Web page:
Likewise, painting has never interested me to any great extent because I can receive no inspiration from looking at a great work of art. If I tried, I could probably become expert in criticizing the technical qualities of a painting, but I could never become uplifted by it. In fact, of all the creative arts, literature is the only one that can inspire or elevate me forcibly.

In contrast to the development of my interest in music, I cannot account definitely for my devotion to sports. It did not result from any single event or start in any given period. I only know that I have become a voracious follower of sports, in all its phases and forms. Consequently, my knowledge of both major and minor sports is widespread. The public should realize the full importance of athletics in American life. Not only does it provide an interesting diversion for care-worn people, but it also serves to build up a nation's stamina.

However, my interest for violent athletics stops with the newspaper and the sidelines; when I seek personal athletic recreation, I prefer quieter games such as table tennis and chess. I have a definite reason for my attraction to chess. Chess, aside from its entertaining features, teaches farsightedness, circumspection, ability to think and act fast, and analysis of problems. I think that the main fascination that chess holds is that the player is a general directing his forces. There are all the difficulties, strategies, and tactics of modern warfare. Chess embodies all the challenging intellectual problems of war, without its horrible bloodshed and slaughter.

My character consists of many, strange, contrasts. Although, I am devoted to reading and quiet pursuits, I have a keen enjoyment of dramatics. I have always excelled in acting, and I revel in a dramatic portrayal of moods and, ideas. In addition, when I find, any article which I particularly like, I enjoy reading it for my parents, with all the drama that I can put into my voice, although I realize that my parents probably would much prefer to read it themselves. If I were in their position, I certainly could concentrate better by reading the article myself. However, my relish is so great that I continue in my unwelcome course. I also like to sing for my parents, who bear this great torture with good grace.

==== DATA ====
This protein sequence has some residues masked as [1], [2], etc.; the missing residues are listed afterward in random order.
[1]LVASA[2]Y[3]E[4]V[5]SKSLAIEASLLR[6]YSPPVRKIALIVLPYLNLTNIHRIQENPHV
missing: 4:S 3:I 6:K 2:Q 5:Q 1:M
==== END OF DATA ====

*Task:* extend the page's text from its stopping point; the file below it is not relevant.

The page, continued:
I have always had a keen interest in political and economic problems, and in current events, as a source of knowledge and of discussion. I think that it is the duty of every American citizen to acquaint himself with these problems, in order to contribute intelligently to any national effort, in time of war or peace.

A Look Into the Future

As I turn my eyes from the past and present to the future, I am unappalled by the fact that my course is undecided at present. I have many fields of interest, and it is difficult to choose one for specialization. However, I know that I will do my best in any field I choose. Society can only benefit if each individual makes his greatest effort. This fact is apparent in wartime, but it applies also to peace conditions.

I do not believe that the advent of war has changed my outlook. War has only brought it into sharper focus and crystallization. I am even more determined mow to do my utmost to serve this nation.

I face college with keen interest and anticipation. I welcome the greater freedom and the necessity for self-discipline which are the characteristics of college. Some people believe that the only way to be free of parental restriction is to go to an out-of-town school. In my case, however, any misunderstandings can always be solved by, intelligent and reasonable discussion. Therefore, I am not hampered by unnecessary parental restriction, and I feel free to choose a college solely on its own merits. College becomes increasingly important in wartime, for the need for a comprehensive education of youth becomes greater.  A college training enables anyone to cope, to a greater degree, with any national problems he or she is called on to face.

With all men and women striving for the common welfare, I see, in the future an America, perhaps a world, in war or in peace, sounding the call of progress, of civilization, of humanity, and taking care that "government of the people, by the people, and for the people, shall not perish from the earth!"

Murray N. Rothbard
Murray N. Rothbard, a scholar of extraordinary range, made major contributions to economics, history, political philosophy, and legal theory. He developed and extended the Austrian economics of Ludwig von Mises, in whose seminar he was a main participant for many years. He established himself as the principal Austrian theorist in the latter half of the twentieth century and applied Austrian analysis to historical topics such as the Great Depression of 1929 and the history of American banking.